Blood oxygen monitoring, also known as SpO2 monitoring, measures the oxygen saturation level of your blood. If your blood oxygen falls below a specific concentration, which can occur during exercise, the Apple Watch could warn you to ease up before you injure yourself.

Apple Watch 6 vs. Galaxy Watch 3

Although Apple has, more or less, set the standard for health and wellness insights on smartwatches, it’s been slower to release certain tools than its fitness-tracking counterparts.

But the Apple Watch 6 will be following the launch of the Samsung Galaxy Watch 3, which is expected to debut alongside the Samsung Galaxy Note 20 and launch August 5. 

New advantages like watchOS 7 sleep tracking, and now the hardware for blood oxygen monitoring, could be how Apple shows up Samsung’s rotating bezel. Samsung’s next lifestyle smartwatch is believed to have both those features, too, which may narrow the gap between the two leading smartwatch makers. 

We’ll have to test the Apple Watch 6 vs. Galaxy Watch 3 when they’re available to see which does blood oxygen monitoring — and other health features — better. The Apple Watch 6 is coming later, with an anticipated debut along the iPhone 12 this fall.

During Apple’s latest earnings report, its Chief financial officer Luca Maestri implied the company’s new products are arriving few weeks later than the typical September date, likely due to supply chain delays. It’s possible then that the Apple Watch 6, like the iPhone 12, is slated for an October release.

Read More

Apple backlash

Big Tech backlash: Apple, Google, Facebook, Amazon CEOs grilled on Capitol Hill – Fox News

House lawmakers on Wednesday grilled the heads of some of the world’s largest tech companies – with Democrats questioning whether the companies violated U.S. antitrust laws and stole from competitors, while Republicans slammed them over alleged censorship and bias against conservatives.

Facebook’s Mark Zuckerberg, Amazon’s Jeff Bezos, Sundar Pichai of Google and Apple‘s Tim Cook testified before the House Judiciary Antitrust Subcommittee, each telling tales they face competition not only from one another, but other large companies inside and outside the country as well.

In his opening remarks, Subcommittee Chairman Rep. David Cicilline, D-R.I, said the committee had spoken to more than 100 sources with 100s of hours talking to them about the behaviors of the marketplace, noting it’s “the most bipartisan issue” in some time on Capitol Hill.

“Our founders did not bow before a king and we should now bow before the emperors of the online economy,” Cicilline said.

Rep. Jim Jordan, D-Oh., came out swinging, noting “big tech is out to get conservatives” Jordan cited several examples of alleged bias against Facebook, Google and Amazon, as well as Twitter, which was not involved in the hearing.

File photo: This combination of pictures shows the logos of the GAFA's, Google, Amazon, Facebook and Apple, displayed on a tablet in Paris, on February 18, 2src19. (Credit: LIONEL BONAVENTURE/AFP/Getty Images)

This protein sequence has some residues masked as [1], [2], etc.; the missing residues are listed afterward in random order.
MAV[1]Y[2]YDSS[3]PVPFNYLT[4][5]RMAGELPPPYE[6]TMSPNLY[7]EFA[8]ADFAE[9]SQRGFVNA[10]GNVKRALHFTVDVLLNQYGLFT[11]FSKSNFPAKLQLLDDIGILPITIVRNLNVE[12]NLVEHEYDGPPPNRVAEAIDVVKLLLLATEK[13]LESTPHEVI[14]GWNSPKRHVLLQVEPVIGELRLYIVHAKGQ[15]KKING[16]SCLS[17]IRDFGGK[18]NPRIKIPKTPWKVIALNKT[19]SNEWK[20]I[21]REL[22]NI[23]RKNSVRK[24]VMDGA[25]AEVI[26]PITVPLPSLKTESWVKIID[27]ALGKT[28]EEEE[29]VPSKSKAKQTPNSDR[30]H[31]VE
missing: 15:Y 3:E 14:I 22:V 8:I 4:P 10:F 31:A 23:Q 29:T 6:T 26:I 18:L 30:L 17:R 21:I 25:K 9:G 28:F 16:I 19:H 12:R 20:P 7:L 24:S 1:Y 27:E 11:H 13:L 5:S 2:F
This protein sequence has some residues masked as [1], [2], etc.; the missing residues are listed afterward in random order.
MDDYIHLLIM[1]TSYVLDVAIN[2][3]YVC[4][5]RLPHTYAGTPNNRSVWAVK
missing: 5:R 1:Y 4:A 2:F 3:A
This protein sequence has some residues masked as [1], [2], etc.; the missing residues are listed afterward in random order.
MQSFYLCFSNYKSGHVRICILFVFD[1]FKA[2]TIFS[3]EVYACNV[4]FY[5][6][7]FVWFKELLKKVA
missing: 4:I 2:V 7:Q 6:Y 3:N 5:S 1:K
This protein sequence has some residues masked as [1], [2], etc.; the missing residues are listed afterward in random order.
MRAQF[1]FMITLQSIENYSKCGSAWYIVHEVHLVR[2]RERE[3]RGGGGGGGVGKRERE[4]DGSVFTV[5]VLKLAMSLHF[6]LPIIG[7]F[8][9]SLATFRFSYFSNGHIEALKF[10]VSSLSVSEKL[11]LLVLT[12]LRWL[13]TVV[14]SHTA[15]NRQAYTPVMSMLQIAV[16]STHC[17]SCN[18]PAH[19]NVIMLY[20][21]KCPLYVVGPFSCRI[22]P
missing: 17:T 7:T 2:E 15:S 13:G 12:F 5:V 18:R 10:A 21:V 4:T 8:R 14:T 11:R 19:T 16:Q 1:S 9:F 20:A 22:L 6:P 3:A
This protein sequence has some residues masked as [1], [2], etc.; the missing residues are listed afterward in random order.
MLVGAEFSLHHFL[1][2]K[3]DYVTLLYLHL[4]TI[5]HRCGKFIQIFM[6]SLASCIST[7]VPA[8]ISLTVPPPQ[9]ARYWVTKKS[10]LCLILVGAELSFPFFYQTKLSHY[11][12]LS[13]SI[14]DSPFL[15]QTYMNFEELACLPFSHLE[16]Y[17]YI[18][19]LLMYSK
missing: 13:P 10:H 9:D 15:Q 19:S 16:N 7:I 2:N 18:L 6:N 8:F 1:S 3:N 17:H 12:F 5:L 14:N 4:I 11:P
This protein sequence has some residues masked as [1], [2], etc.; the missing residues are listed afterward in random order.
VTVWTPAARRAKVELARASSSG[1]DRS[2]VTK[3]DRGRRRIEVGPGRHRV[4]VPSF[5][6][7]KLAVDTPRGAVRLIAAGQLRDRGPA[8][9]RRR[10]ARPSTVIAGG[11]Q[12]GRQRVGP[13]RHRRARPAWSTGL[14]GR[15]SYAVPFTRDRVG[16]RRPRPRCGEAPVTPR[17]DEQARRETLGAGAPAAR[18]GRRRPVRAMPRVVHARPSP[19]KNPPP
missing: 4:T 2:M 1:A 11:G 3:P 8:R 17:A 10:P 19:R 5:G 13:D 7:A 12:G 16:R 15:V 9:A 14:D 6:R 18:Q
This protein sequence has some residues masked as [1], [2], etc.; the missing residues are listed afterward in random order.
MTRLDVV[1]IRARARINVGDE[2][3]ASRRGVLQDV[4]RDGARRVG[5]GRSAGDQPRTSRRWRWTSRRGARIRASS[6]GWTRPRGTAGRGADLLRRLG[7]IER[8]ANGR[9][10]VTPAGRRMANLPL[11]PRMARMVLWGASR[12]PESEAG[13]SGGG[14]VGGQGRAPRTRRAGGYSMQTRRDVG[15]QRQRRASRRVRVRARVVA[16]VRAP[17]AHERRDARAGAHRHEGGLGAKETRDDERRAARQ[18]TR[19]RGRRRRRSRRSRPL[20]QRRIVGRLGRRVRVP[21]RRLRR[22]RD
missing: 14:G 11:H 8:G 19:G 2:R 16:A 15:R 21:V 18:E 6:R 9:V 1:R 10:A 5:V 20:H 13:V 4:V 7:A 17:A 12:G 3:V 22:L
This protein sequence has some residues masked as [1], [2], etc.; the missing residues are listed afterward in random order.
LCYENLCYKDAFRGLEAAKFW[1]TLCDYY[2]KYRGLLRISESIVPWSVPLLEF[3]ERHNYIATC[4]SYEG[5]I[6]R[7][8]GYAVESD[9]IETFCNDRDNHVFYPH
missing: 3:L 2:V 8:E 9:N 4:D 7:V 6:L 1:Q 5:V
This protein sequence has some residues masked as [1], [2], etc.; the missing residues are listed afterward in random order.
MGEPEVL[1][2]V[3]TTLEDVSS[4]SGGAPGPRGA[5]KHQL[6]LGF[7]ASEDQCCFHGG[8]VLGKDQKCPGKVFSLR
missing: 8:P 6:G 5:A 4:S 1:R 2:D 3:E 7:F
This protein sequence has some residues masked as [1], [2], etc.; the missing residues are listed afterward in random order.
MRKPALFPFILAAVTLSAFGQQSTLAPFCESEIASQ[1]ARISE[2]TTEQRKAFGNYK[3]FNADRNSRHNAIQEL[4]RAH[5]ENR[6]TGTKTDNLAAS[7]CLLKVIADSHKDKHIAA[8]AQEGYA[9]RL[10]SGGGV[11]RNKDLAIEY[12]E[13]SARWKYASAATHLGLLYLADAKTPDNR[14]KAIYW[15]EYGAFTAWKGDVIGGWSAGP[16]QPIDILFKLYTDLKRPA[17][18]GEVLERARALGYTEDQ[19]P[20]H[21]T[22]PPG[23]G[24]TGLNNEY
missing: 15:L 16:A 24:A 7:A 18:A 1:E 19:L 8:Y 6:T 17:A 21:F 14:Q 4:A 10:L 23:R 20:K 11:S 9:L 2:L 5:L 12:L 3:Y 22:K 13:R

File photo: This combination of pictures shows the logos of the GAFA’s, Google, Amazon, Facebook and Apple, displayed on a tablet in Paris, on February 18, 2019. (Credit: LIONEL BONAVENTURE/AFP/Getty Images)
(Getty Images)


Rep. Cicilline pepper Pichai with questions that Google is “stealing” information from other tech companies, including restaurant reviews from Yelp, or using its data in a nefarious way to spy on its competitors. Google’s CEO denied the accusations, noting it, like other companies, works to provide the best experience for its customers.

Jim Sensenbrenner, R-Wis., asked Zuckerberg about censoring ideas, specifically from conservative viewpoints, including mentioning Donald Trump Jr.’s temporary ban on Twitter (which did not involve Facebook) for posting a video that claimed antimalarial drug hydroxychloroquine is a cure for COVID-19, a virus for which there is no known cure.

“Frankly, I think we’ve distinguished ourselves as one that defends freedom of expression the most,” Zuckerberg replied, adding Facebook bans categories of harm such as terrorist propaganda, child exploitation, intellectual privacy violations and things like hate speech.

Later in the hearing, Jordan pressed Google’s Pichai to promise that the company would not censor conservative voices on its search engine and would refrain from helping the Democrats’ presumptive presidential nominee Joe Biden win November’s election. Jordan claimed Google employees worked to help Hillary Clinton’s campaign in 2016 when she was the nominee.

“You did it in 2016,” Jordan said. “I just want to make sure you’re not going to do it in 2020.”

Pichai argued that the tech giant complied with all federal laws in 2016 and will continue to do so.

“We engage with campaigns according to law and approach our work in a nonpartisan way,” he said. “Any work we do around the elections is nonpartisan.”

He added: “You have my commitment.”

Congressman Jamie Raskin, D-Md., wondered whether Facebook could do more to protect against social and gender discrimination on its platforms. Zuckerberg said the company has taken several steps, including investing in artificial intelligence, fighting against hate speech.